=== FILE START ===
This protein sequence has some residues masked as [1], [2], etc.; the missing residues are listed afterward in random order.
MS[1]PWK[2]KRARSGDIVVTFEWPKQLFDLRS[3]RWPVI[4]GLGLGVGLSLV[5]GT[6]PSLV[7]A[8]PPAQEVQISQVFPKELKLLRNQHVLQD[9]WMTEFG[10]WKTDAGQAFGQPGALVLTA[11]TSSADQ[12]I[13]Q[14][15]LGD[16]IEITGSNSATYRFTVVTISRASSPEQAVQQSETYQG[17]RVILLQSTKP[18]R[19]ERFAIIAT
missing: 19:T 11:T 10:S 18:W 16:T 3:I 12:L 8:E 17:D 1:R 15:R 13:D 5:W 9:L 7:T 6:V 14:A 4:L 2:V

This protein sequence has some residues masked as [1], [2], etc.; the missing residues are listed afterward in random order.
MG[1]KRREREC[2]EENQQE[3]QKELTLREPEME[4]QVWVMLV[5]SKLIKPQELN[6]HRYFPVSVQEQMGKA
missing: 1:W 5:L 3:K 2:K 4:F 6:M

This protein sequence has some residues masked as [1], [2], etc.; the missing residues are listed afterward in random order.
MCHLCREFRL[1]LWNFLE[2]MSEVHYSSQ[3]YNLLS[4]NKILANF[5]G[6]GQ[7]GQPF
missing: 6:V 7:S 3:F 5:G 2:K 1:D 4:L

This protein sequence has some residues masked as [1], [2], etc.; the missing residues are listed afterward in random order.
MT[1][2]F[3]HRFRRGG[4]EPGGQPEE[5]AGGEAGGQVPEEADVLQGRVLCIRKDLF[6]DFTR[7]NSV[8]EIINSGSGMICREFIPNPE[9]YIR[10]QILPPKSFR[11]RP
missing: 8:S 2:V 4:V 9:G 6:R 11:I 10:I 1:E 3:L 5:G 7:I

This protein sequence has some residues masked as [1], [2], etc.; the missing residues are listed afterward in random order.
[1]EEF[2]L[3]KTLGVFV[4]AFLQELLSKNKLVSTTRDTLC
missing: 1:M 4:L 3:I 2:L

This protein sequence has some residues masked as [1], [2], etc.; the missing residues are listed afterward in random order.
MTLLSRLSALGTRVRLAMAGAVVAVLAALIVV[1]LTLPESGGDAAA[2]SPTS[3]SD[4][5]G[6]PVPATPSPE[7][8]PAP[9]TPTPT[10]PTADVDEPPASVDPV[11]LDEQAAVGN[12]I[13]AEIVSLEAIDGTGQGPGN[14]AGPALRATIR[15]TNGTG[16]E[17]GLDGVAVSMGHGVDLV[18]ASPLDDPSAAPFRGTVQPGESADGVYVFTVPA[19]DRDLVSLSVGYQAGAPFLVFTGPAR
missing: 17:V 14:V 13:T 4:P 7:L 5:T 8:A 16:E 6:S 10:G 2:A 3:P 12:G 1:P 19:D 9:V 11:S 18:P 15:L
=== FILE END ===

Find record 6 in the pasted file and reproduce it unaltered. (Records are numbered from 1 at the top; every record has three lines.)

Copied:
This protein sequence has some residues masked as [1], [2], etc.; the missing residues are listed afterward in random order.
MTLLSRLSALGTRVRLAMAGAVVAVLAALIVV[1]LTLPESGGDAAA[2]SPTS[3]SD[4][5]G[6]PVPATPSPE[7][8]PAP[9]TPTPT[10]PTADVDEPPASVDPV[11]LDEQAAVGN[12]I[13]AEIVSLEAIDGTGQGPGN[14]AGPALRATIR[15]TNGTG[16]E[17]GLDGVAVSMGHGVDLV[18]ASPLDDPSAAPFRGTVQPGESADGVYVFTVPA[19]DRDLVSLSVGYQAGAPFLVFTGPAR
missing: 17:V 14:V 13:T 4:P 7:L 5:T 8:A 16:E 6:S 10:G 2:A 3:P 12:G 1:P 19:D 9:V 11:S 18:P 15:L